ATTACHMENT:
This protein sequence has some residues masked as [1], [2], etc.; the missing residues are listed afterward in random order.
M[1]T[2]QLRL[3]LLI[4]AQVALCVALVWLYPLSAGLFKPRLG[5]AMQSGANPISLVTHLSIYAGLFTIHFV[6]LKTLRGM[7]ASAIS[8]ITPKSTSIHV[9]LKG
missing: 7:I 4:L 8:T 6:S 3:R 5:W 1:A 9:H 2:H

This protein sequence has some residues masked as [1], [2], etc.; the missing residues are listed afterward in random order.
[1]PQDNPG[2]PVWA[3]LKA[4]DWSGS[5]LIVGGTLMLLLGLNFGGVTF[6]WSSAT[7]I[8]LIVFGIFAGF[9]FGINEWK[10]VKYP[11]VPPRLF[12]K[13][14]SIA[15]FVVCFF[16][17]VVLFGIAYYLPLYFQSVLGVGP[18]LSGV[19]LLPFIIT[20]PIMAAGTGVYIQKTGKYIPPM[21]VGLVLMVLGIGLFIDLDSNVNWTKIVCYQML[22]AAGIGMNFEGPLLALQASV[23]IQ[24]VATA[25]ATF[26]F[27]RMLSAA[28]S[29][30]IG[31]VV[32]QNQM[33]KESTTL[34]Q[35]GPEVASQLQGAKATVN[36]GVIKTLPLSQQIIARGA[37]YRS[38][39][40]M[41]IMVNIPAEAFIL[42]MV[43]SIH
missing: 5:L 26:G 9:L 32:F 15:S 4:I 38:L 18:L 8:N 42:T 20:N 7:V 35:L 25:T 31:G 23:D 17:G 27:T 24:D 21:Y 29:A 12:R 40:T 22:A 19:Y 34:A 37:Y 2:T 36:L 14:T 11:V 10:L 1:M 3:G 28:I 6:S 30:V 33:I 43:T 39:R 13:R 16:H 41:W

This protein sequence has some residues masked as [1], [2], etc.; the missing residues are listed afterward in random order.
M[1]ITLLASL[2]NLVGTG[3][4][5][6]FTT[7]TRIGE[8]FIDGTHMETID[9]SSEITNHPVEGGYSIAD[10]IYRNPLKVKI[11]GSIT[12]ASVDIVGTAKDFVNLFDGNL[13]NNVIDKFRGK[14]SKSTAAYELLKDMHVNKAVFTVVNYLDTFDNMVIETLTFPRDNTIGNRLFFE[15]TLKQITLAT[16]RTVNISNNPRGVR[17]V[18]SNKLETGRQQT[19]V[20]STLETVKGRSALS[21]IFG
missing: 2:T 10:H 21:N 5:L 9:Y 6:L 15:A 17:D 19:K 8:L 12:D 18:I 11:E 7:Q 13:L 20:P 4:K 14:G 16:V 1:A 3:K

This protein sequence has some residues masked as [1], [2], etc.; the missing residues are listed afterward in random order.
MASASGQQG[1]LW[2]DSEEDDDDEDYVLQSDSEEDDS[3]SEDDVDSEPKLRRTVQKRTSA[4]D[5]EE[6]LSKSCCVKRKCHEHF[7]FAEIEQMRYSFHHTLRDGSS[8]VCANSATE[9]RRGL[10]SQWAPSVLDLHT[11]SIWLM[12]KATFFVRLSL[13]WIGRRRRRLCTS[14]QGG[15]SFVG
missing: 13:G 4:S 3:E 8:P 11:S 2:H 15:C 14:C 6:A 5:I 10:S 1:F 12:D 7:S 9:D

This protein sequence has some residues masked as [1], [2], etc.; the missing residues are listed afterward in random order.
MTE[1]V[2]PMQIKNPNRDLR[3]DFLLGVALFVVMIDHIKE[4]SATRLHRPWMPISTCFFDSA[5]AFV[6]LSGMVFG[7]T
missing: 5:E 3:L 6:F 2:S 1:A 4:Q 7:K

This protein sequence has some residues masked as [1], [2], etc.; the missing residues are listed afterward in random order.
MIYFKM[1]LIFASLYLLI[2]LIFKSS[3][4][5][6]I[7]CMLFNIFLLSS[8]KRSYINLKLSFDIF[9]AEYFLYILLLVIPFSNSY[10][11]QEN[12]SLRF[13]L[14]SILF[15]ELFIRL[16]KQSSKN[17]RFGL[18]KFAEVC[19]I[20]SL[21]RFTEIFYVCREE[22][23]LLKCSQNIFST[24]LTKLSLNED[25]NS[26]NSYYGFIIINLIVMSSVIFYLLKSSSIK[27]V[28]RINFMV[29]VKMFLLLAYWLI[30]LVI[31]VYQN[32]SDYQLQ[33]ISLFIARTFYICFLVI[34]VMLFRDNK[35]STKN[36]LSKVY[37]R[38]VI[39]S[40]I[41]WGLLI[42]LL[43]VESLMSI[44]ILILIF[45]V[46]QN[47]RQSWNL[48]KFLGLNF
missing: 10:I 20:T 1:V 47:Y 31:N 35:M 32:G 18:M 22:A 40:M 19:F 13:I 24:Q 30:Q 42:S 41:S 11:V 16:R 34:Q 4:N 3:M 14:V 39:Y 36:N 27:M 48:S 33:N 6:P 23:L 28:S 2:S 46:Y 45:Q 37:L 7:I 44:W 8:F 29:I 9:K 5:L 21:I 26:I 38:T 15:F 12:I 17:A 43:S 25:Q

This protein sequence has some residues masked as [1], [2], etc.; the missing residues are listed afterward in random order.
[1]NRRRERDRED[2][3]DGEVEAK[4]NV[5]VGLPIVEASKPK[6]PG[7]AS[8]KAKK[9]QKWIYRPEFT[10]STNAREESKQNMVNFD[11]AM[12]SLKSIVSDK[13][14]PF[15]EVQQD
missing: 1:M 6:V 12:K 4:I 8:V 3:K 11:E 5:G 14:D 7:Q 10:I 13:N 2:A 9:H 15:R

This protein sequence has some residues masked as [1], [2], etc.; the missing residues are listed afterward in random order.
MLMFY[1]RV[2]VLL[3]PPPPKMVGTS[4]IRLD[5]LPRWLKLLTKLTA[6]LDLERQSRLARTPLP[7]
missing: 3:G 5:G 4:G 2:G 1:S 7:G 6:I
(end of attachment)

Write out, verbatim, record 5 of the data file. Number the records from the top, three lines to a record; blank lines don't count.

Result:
This protein sequence has some residues masked as [1], [2], etc.; the missing residues are listed afterward in random order.
MTE[1]V[2]PMQIKNPNRDLR[3]DFLLGVALFVVMIDHIKE[4]SATRLHRPWMPISTCFFDSA[5]AFV[6]LSGMVFG[7]T
missing: 5:E 3:L 6:F 2:S 1:A 4:Q 7:K